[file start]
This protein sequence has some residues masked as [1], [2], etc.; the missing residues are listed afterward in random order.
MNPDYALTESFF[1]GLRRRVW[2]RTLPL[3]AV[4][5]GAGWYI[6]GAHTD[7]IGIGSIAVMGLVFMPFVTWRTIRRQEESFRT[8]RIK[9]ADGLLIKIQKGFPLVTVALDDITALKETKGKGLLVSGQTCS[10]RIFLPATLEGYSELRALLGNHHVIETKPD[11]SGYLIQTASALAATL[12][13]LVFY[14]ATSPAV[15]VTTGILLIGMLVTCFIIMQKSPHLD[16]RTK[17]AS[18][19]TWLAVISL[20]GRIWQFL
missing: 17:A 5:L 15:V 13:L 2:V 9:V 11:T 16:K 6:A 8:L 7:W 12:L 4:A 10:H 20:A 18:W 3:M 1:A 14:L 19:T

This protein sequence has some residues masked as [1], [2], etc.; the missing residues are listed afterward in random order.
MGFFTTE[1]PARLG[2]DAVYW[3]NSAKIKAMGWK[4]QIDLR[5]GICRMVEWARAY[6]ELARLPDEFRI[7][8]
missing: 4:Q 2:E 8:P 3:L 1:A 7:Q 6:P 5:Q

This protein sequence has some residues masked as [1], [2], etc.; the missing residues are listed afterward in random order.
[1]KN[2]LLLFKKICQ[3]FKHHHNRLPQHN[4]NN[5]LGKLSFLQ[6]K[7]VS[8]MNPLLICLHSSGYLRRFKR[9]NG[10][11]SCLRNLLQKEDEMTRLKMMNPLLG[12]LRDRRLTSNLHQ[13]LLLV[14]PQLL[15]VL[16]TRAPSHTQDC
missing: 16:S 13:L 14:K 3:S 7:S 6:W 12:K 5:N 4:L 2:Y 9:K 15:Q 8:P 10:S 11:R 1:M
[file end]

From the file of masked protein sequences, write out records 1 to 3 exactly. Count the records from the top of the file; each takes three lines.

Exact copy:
This protein sequence has some residues masked as [1], [2], etc.; the missing residues are listed afterward in random order.
MNPDYALTESFF[1]GLRRRVW[2]RTLPL[3]AV[4][5]GAGWYI[6]GAHTD[7]IGIGSIAVMGLVFMPFVTWRTIRRQEESFRT[8]RIK[9]ADGLLIKIQKGFPLVTVALDDITALKETKGKGLLVSGQTCS[10]RIFLPATLEGYSELRALLGNHHVIETKPD[11]SGYLIQTASALAATL[12][13]LVFY[14]ATSPAV[15]VTTGILLIGMLVTCFIIMQKSPHLD[16]RTK[17]AS[18][19]TWLAVISL[20]GRIWQFL
missing: 17:A 5:L 15:V 13:L 2:V 9:V 11:T 16:K 6:A 8:L 7:W 12:L 4:A 10:H 20:A 18:W 3:M 1:A 14:L 19:T

This protein sequence has some residues masked as [1], [2], etc.; the missing residues are listed afterward in random order.
MGFFTTE[1]PARLG[2]DAVYW[3]NSAKIKAMGWK[4]QIDLR[5]GICRMVEWARAY[6]ELARLPDEFRI[7][8]
missing: 4:Q 2:E 8:P 3:L 1:A 7:Q 6:P 5:Q

This protein sequence has some residues masked as [1], [2], etc.; the missing residues are listed afterward in random order.
[1]KN[2]LLLFKKICQ[3]FKHHHNRLPQHN[4]NN[5]LGKLSFLQ[6]K[7]VS[8]MNPLLICLHSSGYLRRFKR[9]NG[10][11]SCLRNLLQKEDEMTRLKMMNPLLG[12]LRDRRLTSNLHQ[13]LLLV[14]PQLL[15]VL[16]TRAPSHTQDC
missing: 16:S 13:L 14:K 3:S 7:S 6:W 12:K 5:N 4:L 2:Y 9:K 15:Q 8:P 10:S 11:R 1:M